I set about to write a post this morning encompassing a stream of thought I’ve had bouncing about in my head for days. As I wrote down some of the stray thoughts they started to sound familiar…until I realized someone already wrote this essay. In 1849, Henry David Thoreau published ‘Resistance to Civil Government’, which became better known as ‘Civil Disobedience’. This essay is, if anything, more apropos today than in 1849. Although Thoreau’s essay was driven by his resistance to slavery, and rejection of the War with Mexico, the premise of his essay is stated right up front…and I have excerpted other parts from it that directly apply today. It begins:
I HEARTILY ACCEPT the motto, — “That government is best which governs least“; and I should like to see it acted up to more rapidly and systematically.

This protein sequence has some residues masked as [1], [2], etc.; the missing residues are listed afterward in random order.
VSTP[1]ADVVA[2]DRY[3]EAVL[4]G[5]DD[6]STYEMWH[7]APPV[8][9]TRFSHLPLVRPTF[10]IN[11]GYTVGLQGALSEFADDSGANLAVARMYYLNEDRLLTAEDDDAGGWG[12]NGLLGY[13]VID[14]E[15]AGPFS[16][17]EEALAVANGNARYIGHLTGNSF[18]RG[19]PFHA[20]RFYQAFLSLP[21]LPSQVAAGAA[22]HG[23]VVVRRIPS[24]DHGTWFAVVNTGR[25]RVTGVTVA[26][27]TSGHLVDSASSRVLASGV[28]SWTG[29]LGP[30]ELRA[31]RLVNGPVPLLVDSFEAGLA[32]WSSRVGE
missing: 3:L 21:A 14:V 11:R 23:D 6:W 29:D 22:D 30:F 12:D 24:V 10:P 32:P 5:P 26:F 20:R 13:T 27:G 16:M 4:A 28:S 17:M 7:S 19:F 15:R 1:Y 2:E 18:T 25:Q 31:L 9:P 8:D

Consider that the government of 1849 was the tiniest fraction in reach and power of what it is today…what would Henry say today, eh?
Yet this government never of itself furthered any enterprise, but by the alacrity with which it got out of its way. It does not keep the country free. It does not settle the West. It does not educate. The character inherent in the American people has done all that has been accomplished; and it would have done somewhat more, if the government had not sometimes got in its way. For government is an expedient by which men would fain succeed in letting one another alone; and, as has been said, when it is most expedient, the governed are most let alone by it. Trade and commerce, if they were not made of India rubber, would never manage to bounce over the obstacles which legislators are continually putting in their way; and, if one were to judge these men wholly by the effects of their actions, and not partly by their intentions, they would deserve to be classed and punished with those mischievous persons who put obstructions on the railroads.
That paragraph bears re-reading…please do. It is the perfect rejoinder to Obama’s: “You didn’t build that, someone else built that!”